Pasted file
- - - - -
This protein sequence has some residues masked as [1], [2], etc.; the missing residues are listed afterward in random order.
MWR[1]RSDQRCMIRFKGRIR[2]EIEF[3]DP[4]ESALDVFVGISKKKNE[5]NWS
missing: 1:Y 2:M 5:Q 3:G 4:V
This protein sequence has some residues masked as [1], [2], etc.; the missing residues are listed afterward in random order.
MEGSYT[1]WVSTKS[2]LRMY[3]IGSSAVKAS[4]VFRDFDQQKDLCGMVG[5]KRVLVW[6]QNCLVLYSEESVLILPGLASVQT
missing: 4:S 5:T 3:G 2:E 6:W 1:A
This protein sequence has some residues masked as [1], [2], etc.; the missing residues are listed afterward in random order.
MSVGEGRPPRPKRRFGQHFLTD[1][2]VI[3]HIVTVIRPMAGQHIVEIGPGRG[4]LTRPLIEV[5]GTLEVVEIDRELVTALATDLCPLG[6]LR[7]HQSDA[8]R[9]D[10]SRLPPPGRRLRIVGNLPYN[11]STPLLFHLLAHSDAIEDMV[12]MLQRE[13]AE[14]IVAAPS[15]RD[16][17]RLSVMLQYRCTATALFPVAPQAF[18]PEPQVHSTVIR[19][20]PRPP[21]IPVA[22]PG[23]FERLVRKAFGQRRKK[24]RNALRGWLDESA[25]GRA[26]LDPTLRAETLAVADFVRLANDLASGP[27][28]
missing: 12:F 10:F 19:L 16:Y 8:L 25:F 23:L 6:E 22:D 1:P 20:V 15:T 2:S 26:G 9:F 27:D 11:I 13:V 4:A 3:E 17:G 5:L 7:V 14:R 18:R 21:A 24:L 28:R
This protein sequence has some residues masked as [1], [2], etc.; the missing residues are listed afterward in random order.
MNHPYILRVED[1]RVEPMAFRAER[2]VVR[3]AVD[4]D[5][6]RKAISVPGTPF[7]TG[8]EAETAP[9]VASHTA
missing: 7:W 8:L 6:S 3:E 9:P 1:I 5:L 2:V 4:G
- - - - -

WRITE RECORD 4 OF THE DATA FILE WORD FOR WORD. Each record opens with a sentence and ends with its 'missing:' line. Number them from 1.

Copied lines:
This protein sequence has some residues masked as [1], [2], etc.; the missing residues are listed afterward in random order.
MNHPYILRVED[1]RVEPMAFRAER[2]VVR[3]AVD[4]D[5][6]RKAISVPGTPF[7]TG[8]EAETAP[9]VASHTA
missing: 7:W 8:L 6:S 3:E 9:P 1:I 5:L 2:V 4:G